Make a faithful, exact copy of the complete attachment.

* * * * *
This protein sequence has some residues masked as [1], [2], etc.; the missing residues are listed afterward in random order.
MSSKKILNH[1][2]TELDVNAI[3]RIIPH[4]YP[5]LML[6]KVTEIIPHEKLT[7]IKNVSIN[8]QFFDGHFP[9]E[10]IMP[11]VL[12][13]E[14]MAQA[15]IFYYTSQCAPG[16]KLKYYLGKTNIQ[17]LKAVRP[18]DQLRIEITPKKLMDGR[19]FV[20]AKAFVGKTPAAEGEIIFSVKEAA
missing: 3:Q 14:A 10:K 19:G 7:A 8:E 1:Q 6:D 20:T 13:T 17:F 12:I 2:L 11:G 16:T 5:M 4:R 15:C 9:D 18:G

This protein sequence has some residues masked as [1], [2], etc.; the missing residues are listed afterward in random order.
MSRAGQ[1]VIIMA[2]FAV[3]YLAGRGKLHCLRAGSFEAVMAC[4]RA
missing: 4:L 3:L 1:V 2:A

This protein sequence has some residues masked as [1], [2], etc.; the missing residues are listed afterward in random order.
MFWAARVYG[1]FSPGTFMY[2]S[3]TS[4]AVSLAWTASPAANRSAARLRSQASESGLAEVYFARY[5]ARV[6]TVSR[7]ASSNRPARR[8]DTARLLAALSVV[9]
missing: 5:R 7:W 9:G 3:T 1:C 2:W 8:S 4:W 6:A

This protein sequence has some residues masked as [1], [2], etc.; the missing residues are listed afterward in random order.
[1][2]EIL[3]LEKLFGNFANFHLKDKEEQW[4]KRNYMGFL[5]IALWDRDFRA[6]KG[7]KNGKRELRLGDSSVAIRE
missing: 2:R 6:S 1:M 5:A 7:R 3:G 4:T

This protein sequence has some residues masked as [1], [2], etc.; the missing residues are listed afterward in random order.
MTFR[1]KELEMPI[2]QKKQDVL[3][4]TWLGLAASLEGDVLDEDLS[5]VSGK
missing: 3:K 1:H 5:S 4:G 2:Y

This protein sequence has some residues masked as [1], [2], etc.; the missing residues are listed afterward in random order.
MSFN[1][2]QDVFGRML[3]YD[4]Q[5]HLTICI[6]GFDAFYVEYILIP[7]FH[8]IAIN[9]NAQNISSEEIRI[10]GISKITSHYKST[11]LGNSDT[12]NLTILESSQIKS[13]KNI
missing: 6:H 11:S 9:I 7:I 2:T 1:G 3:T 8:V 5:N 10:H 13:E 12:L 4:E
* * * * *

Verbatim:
This protein sequence has some residues masked as [1], [2], etc.; the missing residues are listed afterward in random order.
MSSKKILNH[1][2]TELDVNAI[3]RIIPH[4]YP[5]LML[6]KVTEIIPHEKLT[7]IKNVSIN[8]QFFDGHFP[9]E[10]IMP[11]VL[12][13]E[14]MAQA[15]IFYYTSQCAPG[16]KLKYYLGKTNIQ[17]LKAVRP[18]DQLRIEITPKKLMDGR[19]FV[20]AKAFVGKTPAAEGEIIFSVKEAA
missing: 3:Q 14:A 10:K 19:G 7:A 8:E 1:Q 6:D 20:T 13:T 17:F 12:I 2:L 11:G 16:T 5:M 4:R 15:C 9:D 18:G

This protein sequence has some residues masked as [1], [2], etc.; the missing residues are listed afterward in random order.
MSRAGQ[1]VIIMA[2]FAV[3]YLAGRGKLHCLRAGSFEAVMAC[4]RA
missing: 4:L 3:L 1:V 2:A

This protein sequence has some residues masked as [1], [2], etc.; the missing residues are listed afterward in random order.
MFWAARVYG[1]FSPGTFMY[2]S[3]TS[4]AVSLAWTASPAANRSAARLRSQASESGLAEVYFARY[5]ARV[6]TVSR[7]ASSNRPARR[8]DTARLLAALSVV[9]
missing: 5:R 7:W 9:G 3:T 1:C 2:W 8:S 4:W 6:A

This protein sequence has some residues masked as [1], [2], etc.; the missing residues are listed afterward in random order.
[1][2]EIL[3]LEKLFGNFANFHLKDKEEQW[4]KRNYMGFL[5]IALWDRDFRA[6]KG[7]KNGKRELRLGDSSVAIRE
missing: 2:R 6:S 1:M 5:A 7:R 3:G 4:T

This protein sequence has some residues masked as [1], [2], etc.; the missing residues are listed afterward in random order.
MTFR[1]KELEMPI[2]QKKQDVL[3][4]TWLGLAASLEGDVLDEDLS[5]VSGK
missing: 3:K 1:H 5:S 4:G 2:Y

This protein sequence has some residues masked as [1], [2], etc.; the missing residues are listed afterward in random order.
MSFN[1][2]QDVFGRML[3]YD[4]Q[5]HLTICI[6]GFDAFYVEYILIP[7]FH[8]IAIN[9]NAQNISSEEIRI[10]GISKITSHYKST[11]LGNSDT[12]NLTILESSQIKS[13]KNI
missing: 6:H 11:S 9:I 7:I 2:T 1:G 3:T 8:V 5:N 10:H 13:E 12:L 4:E